John Darnielle has never exactly been sporadic with his creative output. His band The Mountain Goats reliably issues new albums every 12-18 months, and Darnielle has penned multiple novels, articles, and webzines besides. But lately, man, his musical synapses are really firing.
Recorded during the same frenetic burst of creativity in March 2020 that yielded October’s excellent Getting into Knives, Dark in Here is the third Mountain Goats album to come out in the past 15 months. But while Getting into Knives and Dark in Here were recorded at roughly the same time, the latter doesn’t play like a batch of leftover songs or sound like a continuation of the former’s sunnier themes and sounds.
Dark in Here is, for lack of a better descriptor, darker in tone musically than Getting into Knives. The cheer behind songs like “Picture of My Dress” or “Get Famous” are replaced by feelings of claustrophobia and creeping anxiety.
You can hear it on the album’s rowdiest track, “The Destruction of the Superdeep Kola Borehole Tower.” Named after a failed Soviet attempt to drill to the center of the earth, it’s a taut, propulsive rocker with lyrics that match how one would feel while (and yes, I know the following sounds ludicrous) inside a tunnel, attempting to bore through Earth’s core. While Darnielle’s narrative skill and the group’s well-established chemistry help convey the song’s tension, it’s special guest Spooner Oldham on electric piano who adds just the right flourishes to take the track to the next level.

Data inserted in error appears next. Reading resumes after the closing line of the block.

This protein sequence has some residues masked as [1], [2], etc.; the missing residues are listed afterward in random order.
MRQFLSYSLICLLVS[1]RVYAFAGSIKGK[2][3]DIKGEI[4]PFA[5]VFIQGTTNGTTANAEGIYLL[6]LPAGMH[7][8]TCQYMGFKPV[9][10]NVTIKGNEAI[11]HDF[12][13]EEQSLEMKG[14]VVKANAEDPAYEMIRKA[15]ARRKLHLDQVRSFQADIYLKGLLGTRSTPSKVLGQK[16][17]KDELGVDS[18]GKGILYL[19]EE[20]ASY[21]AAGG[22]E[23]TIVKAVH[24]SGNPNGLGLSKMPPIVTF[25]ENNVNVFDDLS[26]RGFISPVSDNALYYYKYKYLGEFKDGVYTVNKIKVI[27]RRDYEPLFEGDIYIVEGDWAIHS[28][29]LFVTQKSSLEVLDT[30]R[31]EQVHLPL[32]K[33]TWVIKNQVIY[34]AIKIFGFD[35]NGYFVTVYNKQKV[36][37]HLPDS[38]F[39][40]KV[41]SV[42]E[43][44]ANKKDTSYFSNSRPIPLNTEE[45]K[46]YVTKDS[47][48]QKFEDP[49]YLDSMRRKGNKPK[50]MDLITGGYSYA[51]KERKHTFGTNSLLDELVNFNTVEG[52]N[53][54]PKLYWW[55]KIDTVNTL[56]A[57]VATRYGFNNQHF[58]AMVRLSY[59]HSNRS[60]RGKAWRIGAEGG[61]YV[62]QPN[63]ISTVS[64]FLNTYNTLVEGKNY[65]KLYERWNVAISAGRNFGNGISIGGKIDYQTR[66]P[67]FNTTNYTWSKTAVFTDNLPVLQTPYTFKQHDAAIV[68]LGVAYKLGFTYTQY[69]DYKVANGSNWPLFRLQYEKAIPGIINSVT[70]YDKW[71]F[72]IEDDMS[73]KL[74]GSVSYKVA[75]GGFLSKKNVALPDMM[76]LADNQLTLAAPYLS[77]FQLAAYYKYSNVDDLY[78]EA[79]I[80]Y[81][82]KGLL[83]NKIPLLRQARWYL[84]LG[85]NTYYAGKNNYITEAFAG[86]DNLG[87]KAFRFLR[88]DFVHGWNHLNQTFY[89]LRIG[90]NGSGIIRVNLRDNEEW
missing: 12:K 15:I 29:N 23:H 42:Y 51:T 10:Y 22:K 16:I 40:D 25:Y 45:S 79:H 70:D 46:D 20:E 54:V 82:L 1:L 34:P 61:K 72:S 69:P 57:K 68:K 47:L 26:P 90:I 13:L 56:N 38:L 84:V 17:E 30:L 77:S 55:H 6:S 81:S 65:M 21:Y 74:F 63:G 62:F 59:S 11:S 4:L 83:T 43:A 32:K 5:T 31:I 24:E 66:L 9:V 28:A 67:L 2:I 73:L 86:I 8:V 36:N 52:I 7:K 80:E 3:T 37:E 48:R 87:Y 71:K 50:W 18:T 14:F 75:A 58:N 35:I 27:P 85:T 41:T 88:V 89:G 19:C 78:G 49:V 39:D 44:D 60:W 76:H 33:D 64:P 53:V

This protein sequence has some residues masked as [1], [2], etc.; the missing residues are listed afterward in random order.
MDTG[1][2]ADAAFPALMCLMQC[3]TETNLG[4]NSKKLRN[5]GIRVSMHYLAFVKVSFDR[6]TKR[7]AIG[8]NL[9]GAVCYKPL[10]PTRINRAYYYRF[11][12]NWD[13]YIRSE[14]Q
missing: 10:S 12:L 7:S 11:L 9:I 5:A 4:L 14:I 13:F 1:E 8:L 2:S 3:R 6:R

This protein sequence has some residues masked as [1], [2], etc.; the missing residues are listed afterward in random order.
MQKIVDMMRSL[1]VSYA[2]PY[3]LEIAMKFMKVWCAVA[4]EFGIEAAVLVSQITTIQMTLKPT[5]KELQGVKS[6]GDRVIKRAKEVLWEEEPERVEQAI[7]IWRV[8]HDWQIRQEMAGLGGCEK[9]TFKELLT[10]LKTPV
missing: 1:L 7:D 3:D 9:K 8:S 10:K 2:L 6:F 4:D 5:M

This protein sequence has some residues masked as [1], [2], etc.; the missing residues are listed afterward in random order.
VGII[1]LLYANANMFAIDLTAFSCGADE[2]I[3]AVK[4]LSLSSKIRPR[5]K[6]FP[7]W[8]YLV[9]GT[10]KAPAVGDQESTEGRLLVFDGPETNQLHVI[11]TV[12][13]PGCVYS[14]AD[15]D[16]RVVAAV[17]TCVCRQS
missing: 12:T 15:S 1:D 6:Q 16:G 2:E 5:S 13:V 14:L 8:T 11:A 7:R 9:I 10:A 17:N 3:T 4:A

It doesn’t require real-life events that sound like the plot to a Jules Verne novel to talk about darkness and dread, though. Given Darnielle’s documented love of the genre, “The Slow Part on Death Metal Albums” comes across as a partial autobiography on the emotions teeming inside a teenage metalhead. The mid-tempo track pulsates with turmoil and how those softer interludes in heavy music lead the song’s main character to contemplate their negative thoughts and feelings.
The songs on Dark in Here are narratively intertwined by darkness, in thoughts, deeds, and locations. Thematically, it’s the opposite of the cheer and ebullience of Getting into Knives. But what connects the latter to the former is in the actual performances. Dark in Here has interesting arrangements, the electric piano and an occasional horn adding new layers to the Mountain Goats’ sonic palette. And much like on Getting into Knives, the band’s comfort together is what propels the entire affair. There’s a comfortable looseness to their playing. While these tunes may indeed be dark, you can’t help but be drawn in by the lightness and ease that permeates throughout.